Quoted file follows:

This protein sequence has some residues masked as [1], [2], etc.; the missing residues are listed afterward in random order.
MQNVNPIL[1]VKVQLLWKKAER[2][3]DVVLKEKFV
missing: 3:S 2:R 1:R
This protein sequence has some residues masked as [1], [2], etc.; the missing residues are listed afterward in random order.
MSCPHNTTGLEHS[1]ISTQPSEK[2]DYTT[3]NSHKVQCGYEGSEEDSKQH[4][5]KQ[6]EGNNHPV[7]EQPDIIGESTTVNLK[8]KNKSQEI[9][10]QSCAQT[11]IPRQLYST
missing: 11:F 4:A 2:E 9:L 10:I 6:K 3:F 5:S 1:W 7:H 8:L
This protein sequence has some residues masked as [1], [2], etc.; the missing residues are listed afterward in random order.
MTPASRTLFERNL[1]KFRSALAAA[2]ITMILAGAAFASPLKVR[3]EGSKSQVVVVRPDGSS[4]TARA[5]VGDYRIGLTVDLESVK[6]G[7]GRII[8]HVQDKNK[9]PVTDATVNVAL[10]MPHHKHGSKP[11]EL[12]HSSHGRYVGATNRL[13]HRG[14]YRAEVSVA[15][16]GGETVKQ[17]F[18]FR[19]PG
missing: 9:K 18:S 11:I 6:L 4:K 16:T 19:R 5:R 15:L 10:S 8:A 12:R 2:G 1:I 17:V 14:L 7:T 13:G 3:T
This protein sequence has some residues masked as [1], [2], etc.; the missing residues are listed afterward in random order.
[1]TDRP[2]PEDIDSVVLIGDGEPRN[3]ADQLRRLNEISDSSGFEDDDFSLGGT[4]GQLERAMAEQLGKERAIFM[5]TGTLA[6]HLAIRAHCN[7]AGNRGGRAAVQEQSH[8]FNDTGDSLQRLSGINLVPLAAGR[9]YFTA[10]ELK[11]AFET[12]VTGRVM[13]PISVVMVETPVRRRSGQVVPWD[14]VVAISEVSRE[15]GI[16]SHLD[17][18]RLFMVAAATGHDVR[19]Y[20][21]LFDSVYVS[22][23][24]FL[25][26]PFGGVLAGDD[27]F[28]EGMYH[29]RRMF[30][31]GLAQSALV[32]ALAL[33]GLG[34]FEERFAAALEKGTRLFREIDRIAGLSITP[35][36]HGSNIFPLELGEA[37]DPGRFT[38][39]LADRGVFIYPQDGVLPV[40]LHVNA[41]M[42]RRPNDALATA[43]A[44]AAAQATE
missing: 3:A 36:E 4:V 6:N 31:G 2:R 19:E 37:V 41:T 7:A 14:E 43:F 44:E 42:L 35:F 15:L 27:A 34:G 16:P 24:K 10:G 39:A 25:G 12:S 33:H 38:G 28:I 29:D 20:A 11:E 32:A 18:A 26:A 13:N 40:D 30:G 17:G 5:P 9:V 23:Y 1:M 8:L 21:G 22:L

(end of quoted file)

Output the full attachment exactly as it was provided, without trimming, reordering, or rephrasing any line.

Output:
This protein sequence has some residues masked as [1], [2], etc.; the missing residues are listed afterward in random order.
MQNVNPIL[1]VKVQLLWKKAER[2][3]DVVLKEKFV
missing: 3:S 2:R 1:R
This protein sequence has some residues masked as [1], [2], etc.; the missing residues are listed afterward in random order.
MSCPHNTTGLEHS[1]ISTQPSEK[2]DYTT[3]NSHKVQCGYEGSEEDSKQH[4][5]KQ[6]EGNNHPV[7]EQPDIIGESTTVNLK[8]KNKSQEI[9][10]QSCAQT[11]IPRQLYST
missing: 11:F 4:A 2:E 9:L 10:I 6:K 3:F 5:S 1:W 7:H 8:L
This protein sequence has some residues masked as [1], [2], etc.; the missing residues are listed afterward in random order.
MTPASRTLFERNL[1]KFRSALAAA[2]ITMILAGAAFASPLKVR[3]EGSKSQVVVVRPDGSS[4]TARA[5]VGDYRIGLTVDLESVK[6]G[7]GRII[8]HVQDKNK[9]PVTDATVNVAL[10]MPHHKHGSKP[11]EL[12]HSSHGRYVGATNRL[13]HRG[14]YRAEVSVA[15][16]GGETVKQ[17]F[18]FR[19]PG
missing: 9:K 18:S 11:I 6:L 4:K 16:T 19:R 5:R 15:L 10:S 8:A 12:R 2:G 1:I 17:V 14:L 7:T 13:G 3:T
This protein sequence has some residues masked as [1], [2], etc.; the missing residues are listed afterward in random order.
[1]TDRP[2]PEDIDSVVLIGDGEPRN[3]ADQLRRLNEISDSSGFEDDDFSLGGT[4]GQLERAMAEQLGKERAIFM[5]TGTLA[6]HLAIRAHCN[7]AGNRGGRAAVQEQSH[8]FNDTGDSLQRLSGINLVPLAAGR[9]YFTA[10]ELK[11]AFET[12]VTGRVM[13]PISVVMVETPVRRRSGQVVPWD[14]VVAISEVSRE[15]GI[16]SHLD[17][18]RLFMVAAATGHDVR[19]Y[20][21]LFDSVYVS[22][23][24]FL[25][26]PFGGVLAGDD[27]F[28]EGMYH[29]RRMF[30][31]GLAQSALV[32]ALAL[33]GLG[34]FEERFAAALEKGTRLFREIDRIAGLSITP[35][36]HGSNIFPLELGEA[37]DPGRFT[38][39]LADRGVFIYPQDGVLPV[40]LHVNA[41]M[42]RRPNDALATA[43]A[44]AAAQATE
missing: 3:A 36:E 4:V 6:N 31:G 2:R 19:E 37:V 41:T 7:A 14:E 43:F 44:E 42:L 35:F 15:L 27:A 34:G 16:P 24:K 10:G 39:A 25:G 12:S 33:H 38:G 28:I 29:D 20:A 11:E 32:A 18:A 26:A 13:N 40:D 30:G 17:G 5:P 9:V 23:Y 1:M 8:L 21:G 22:L